Film Review: Joker


Rating: 6 out of 10


Joaquin Phoenix as
Arthur Fleck
Robert De Niro as
Murray Franklin
Zazie Beetz as
Sophie Dumond
Frances Conroy as
Penny Fleck
Brett Cullen as
Thomas Wayne
Shea Whigham as
Detective Burke
Bill Camp as
Detective Garrity
Glenn Fleshler as
Leigh Gill as
Josh Pais as
Hoyt Vaughn
Rocco Luna as
GiGi Dumond
Marc Maron as
Gene Ufland
Sondra James as
Dr. Sally
Murphy Guyer as
Barry O’Donnell
Douglas Hodge as
Alfred Pennyworth

Directed by
Todd Phillips


The cost and cooperative nature of filmmaking is, probably, what sets the art form apart from all others. A book, a poem, a painting are clearly the work of (usually) a single individual; a point of view expressing itself through a medium. A play or a musical piece owes a lot to its performers, but can be performed so often by different groups that the genius (or lack thereof) of the singer versus the song eventually becomes evident. A film though … so much of it is the result of a confluence of artistic decisions from many individuals that true authorship is forever elusive, no matter how much lip service we give to the cult of the director. And they’re so expensive to make we rarely see the same movie produced enough times to get an idea which is which.

Did the film work because the script was so good anyone would produce a solid experience, or did it require the specific director’s hand to tame the writer’s worst inclinations? Was the lead hypnotically engaging because the actor was so good or was the role so well devised any decent actor would have produced a great performer from it? More complex than that is the question of which aspects of that split process win out. Does fantastic art direction and music undo horrible missteps in dialogue and stunts? Is a miserable lead performance enough to ruin a perfectly well made thriller? Is Joker an engaging character study anchored by a modern master of the tormented loner, or is it a misconceived mess which wastes a towering performance amid what could have been an impressive re-imagining of a pop culture icon?

Well, it’s both.

The most important thing to note going in is – for all the times words like Gotham and Arkham and Wayne are said – this is not a movie about the Joker. It’s about Arthur Fleck (Phoenix), a party clown for hire juggling loneliness, poverty, an extremely co-dependent mother and myriad chemically treated personal demons only surviving via his dream of making it as a stand-up comic and appearing on the Murray Franklin (De Niro) show. Spiraling into deeper and deeper levels of depression alongside a similarly collapsing Gotham City, Fleck finds his salvation in the emerging persona of a green-haired, white-faced clown who can do whatever he wants because he has no reason not to.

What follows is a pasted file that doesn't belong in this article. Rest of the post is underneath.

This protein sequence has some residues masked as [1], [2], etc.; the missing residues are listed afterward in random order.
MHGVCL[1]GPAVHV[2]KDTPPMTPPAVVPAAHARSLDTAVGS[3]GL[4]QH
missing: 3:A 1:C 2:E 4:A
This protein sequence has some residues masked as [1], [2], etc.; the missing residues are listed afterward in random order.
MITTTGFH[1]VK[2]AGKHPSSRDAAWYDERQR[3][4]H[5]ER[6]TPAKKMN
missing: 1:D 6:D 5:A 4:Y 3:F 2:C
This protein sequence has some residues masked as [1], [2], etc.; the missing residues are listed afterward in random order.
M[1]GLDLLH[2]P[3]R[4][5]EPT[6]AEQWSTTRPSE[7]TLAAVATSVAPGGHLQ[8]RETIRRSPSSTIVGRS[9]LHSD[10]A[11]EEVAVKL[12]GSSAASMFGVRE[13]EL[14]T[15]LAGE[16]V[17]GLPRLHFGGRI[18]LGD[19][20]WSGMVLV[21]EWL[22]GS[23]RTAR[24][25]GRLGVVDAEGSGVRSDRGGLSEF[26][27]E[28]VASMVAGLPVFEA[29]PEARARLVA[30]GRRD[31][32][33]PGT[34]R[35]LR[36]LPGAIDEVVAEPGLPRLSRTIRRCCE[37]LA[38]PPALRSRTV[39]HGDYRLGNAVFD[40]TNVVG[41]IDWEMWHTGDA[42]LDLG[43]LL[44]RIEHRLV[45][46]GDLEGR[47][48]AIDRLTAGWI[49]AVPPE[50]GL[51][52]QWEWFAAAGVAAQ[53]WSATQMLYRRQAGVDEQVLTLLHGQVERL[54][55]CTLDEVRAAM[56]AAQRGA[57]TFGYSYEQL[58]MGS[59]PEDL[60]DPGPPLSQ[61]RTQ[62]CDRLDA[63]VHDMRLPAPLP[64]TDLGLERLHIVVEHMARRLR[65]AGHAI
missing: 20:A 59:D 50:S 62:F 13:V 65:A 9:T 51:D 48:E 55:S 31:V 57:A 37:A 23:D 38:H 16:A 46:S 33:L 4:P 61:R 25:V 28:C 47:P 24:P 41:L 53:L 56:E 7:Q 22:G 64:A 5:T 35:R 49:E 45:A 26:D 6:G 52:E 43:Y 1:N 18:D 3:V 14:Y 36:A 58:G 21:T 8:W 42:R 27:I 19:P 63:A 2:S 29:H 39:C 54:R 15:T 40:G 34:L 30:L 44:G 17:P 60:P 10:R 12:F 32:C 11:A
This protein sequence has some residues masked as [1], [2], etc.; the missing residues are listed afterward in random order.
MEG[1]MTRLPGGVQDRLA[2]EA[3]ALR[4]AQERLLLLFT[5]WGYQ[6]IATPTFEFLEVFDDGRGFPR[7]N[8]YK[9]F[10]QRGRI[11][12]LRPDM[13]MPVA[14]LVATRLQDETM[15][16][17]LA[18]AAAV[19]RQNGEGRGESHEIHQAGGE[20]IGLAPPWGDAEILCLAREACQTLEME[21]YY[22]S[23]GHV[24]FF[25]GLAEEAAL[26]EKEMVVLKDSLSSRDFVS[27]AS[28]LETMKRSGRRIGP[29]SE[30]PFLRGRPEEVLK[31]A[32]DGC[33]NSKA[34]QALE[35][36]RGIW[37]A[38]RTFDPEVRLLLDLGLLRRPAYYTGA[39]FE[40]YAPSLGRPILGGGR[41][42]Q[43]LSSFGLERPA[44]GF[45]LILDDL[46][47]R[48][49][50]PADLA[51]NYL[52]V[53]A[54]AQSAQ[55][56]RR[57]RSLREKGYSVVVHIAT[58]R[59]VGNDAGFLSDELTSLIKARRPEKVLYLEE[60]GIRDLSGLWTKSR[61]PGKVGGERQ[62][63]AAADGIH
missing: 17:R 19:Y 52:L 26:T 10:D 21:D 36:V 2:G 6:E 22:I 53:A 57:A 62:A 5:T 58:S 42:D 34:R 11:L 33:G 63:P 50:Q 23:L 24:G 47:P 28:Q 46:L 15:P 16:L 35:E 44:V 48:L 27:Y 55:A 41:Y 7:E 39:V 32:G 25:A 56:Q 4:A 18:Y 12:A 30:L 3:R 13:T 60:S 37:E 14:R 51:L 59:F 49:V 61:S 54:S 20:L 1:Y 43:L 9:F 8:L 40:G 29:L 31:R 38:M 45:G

Joker is a captive of its influences. First and foremost of this is obviously its comic book origins, the long and winding mythology of Batman. Joker is at its best when it ignores those (which is frequent) and its worst when it attempts to integrate them, primarily through Mama Fleck’s (Conroy) obsession with the Wayne family patriarch Thomas (Cullen). Arthur’s journey into madness is played straight enough (within the confines of a film, anyway) that it’s easy to forget his pulpy origin until they are thrust back into our face, revealing the magicians trick and removing its power. The superhero/pulp film has proven itself capable of subsuming many different genres over the last decade, but psychological character so far doesn’t merge well within it. Ang Lee’s Hulk remains the last serious attempt and it is extremely divisive at best.

Those aren’t the only or most cumbersome influences. Director Phillips (who also co-wrote the screenplay) has spoken frequently of his appreciation of 70s crime and psychological drama and Joker rehashes much of that work in between its (very) slow build plot. The specific nods to the work of peak Scorsese, especially Taxi Driver and The King of Comedy, are so obvious they’re hard to ignore. Arthur’s world is a Time’s Square horror show lifted from the background of Hard Core. It’s not hard to imagine (and I’m sure will one day exist) t-shirts featuring Arthur Fleck in Joker regalia riding in Travis Bickel’s cab. The engagement with those influences is only surface level, however, which creates a film with no depth. For all the scenes of Arthur being tormented by other’s passing cruelty or his own loneliness, there’s no sense of a true character or person underlying them. The ideas for scenes exist, shot lovingly by Lawrence Sher (in some of his strongest work to date), but no more than that. The line between inspiration and recreation is narrow and Joker stays firmly to one side.

So what’s left? Sher’s work and the score from Hildur Guðnadóttir are fantastic. Towering above them all is Phoenix. He may not be the best Joker ever, but he’s certainly a version of this kind of Joker. Shorn of nefarious schemes or anything resembling a guiding philosophy, Phoenix transforms the character into a sort of violent id reacting wildly to whatever stimulus comes his way. The lack of a coherent vision actually works in his favor. (Actually that’s not fair, there is a lot to suggest Phillips seems to think of Joker as a sympathetic character, which he most assuredly is not). It does allow Phoenix to make every scene what he needs it to be. It also leaves Joker stuck in a cycle of repetition as Phoenix goes through the same routines over and over with little development between the pieces.

But what does it all sum to? Is Phoenix’s performance so good it overcomes the lapses of the director? Or are the meandering repetitions of other, better films so clumsy they ruin even the real joys which can be taken from Joker? Both points of view are true, creating a schizophrenic viewing experience which Arthur Fleck would find disturbing.

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